|Depending on how serious- you should see a doctor. If this is anywhere near your eyes, nose or mouth- your screwed- got to the hospital. Although I do not know your condition so here is my normal response:
I really feel as if I am am somewhat of an expert of living with Poison Ivy and Poison Oak. I have had Poison Ivy hundreds of times and since I moved to California I have had posion Oak several times. If someone even breathes the word Poison Ivy/oak I will undoubtedly get it.
Posion Oak is by far 1000 times more potent than Poison Ivy, which means it makes your life absolutely miserable. One year my husband and I passed it back and forth for 6 weeks!!!
I once got Poison Oak from a pair of hiking boots I had worn a year earlier!!!
Fun fact: the amount of poison Oak oil that fits on a pinhead is enough to infect a small village!!!
Here are some tips in dealing with these rashes:
-Poison Ivy/Oak is an oil that will act as all oils will, heat will warm it up and spread it around- so hot water will act as a great highway for spreading the oil around to other parts of your body. Be very aware of your showers since this is how much of the oil with spread from place to place and start new itchy colonies. I would seriously refrain from bathes and please do not go and use public pools or other public areas where you have a chance to infect others- steam rooms, hot tubs, hot springs etc.
- Always wash everything your rash touches on a daily or bi-daily basis! Very important since the reason my husbnad and I kept sharing the rash was the sheets in our bed. We eventually had to have seperate sheets.
-You will need to clean and redress your rash out twice a day at first and then at least once a day nearer to the end.
I have some other tips that docotrs may not approve of- but if you have these rashes you will quickly say "to hell with the doctors"
I am a pretty anal retentive/OCD type of functioning person so when I say "clean," or "controlled environment" I really mean it.
These rashes are at times unlivable and yes you can go to the hospital and get a cortizone shot to stop the itching- however I do not believe that this is 100% fool proof for itch blocking and you will still need to deal with an oozing or weeping rash that is still very potent to you and others. I think the cortizone shot desensitzes your itch nerves so you can function.
Do not try any of the following on any private parts, eyes, ears, throat etc. See a doctor if you get rashes in any of these places!! these could be very very serious!!!!
Most of the time I get poison oak on my ankles/legs or arms after hiking.
-The rash will appear a couple of days after you are kissed by the plant.
I use the following regiment:
You will need:
soap- no oils or fragrences- Ivory soap works good
calamine lotion or calahist lotion (Calahist stops the allergic itching) I prefer the spray on calamine lotion.
If you do not have calamine lotion handy, create a paste with water and baking soda. Some people use clay as well
1.in a controlled environment- a sink- with running water I take a paper towel, get it wet in cool water, rub it on soap...and then use that to itch the hell out of my poison oak/ivy. This is my favorite step and I usually itch it until it bleeds. I do not rinse and reuse the towel EVER! or touch anything after the paper towel has touched my poison oak/ivy. If I felt I needed more soap I would get a new paper towel and start from the beginning. After using the towel I throw it away or flush it down the toilet.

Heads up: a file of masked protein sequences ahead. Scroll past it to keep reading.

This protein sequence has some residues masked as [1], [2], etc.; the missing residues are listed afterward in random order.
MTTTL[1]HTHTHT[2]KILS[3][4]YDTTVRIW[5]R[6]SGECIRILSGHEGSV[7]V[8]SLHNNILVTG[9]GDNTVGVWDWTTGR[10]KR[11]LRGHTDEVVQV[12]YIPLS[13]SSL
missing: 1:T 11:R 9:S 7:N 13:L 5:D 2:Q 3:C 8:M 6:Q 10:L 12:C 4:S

2. I then wash my hands with soap scrubbing under my nails thuroughly. I wash my hands often during the day.
3. I pour hydrogen peroxide on the open ooozing, bleeding rash and let bubble for a couple of minutes
4. I rinse off by pouring isopropyl alcolhol on the oozing, bubbling rash
* you will need large bottles of hydrogen peroxide and Isopropyl alcohol as you will use much of it in the coming weeks...yes weeks
5. pouring directly onto your skin from the bottle, apply a thick layer of calamine/calahist lotion. use the cotton ball to stop dripping and spread lotion around. throw cotton ball in trash and do not reuse.do not touch used cotton ball to calamine lotion bottle as it is now contaminated.
*ANYTHING that touches the rash should be considered contaminated and thrown away- do you have a Hazmat suit? just kidding.
6. let lotion dry and reapply if necessary.calamine lotion cracks and you want a thick sturdy layer. If you are using baking soda paste this will stay on for a short bit and then flake all over the place. you can also use clay if you want to try that-
***they key to this process is that you are drying out weeping, oozing oils.
DO NOT EVER USE ANY OILS, LOTIONS OR CREAMS TO TREAT POISON OAK/IVY- you are trying to dry out the rash and the surrounding skin. you do not want to create moist, supple skin- you want dry aligator-like flaky skin
7. once dry, bandage the rash so you can move on with life. For my ankle I have actually wrapped a paper towel around it and taped the paper towel on. Sine you will be going through several dressings a day I prefer to use cheaper materials. scotch tape and tape towels. (I tape the towel to itself, not to my skin)
8. you will repeat this process twice a day until the itching goes away a bit and then, when livable, once a day until the rash is completely gone. this could take 2 or more weeks.
The key is to keep the rash clean and to dry it out with calamine lotion, clay or baking soda.
for my legs and ankles I will wash my pants after wearing them once- remember that boot I mentioned earlier?
Good luck, wash your hands often and do not focus on the itching.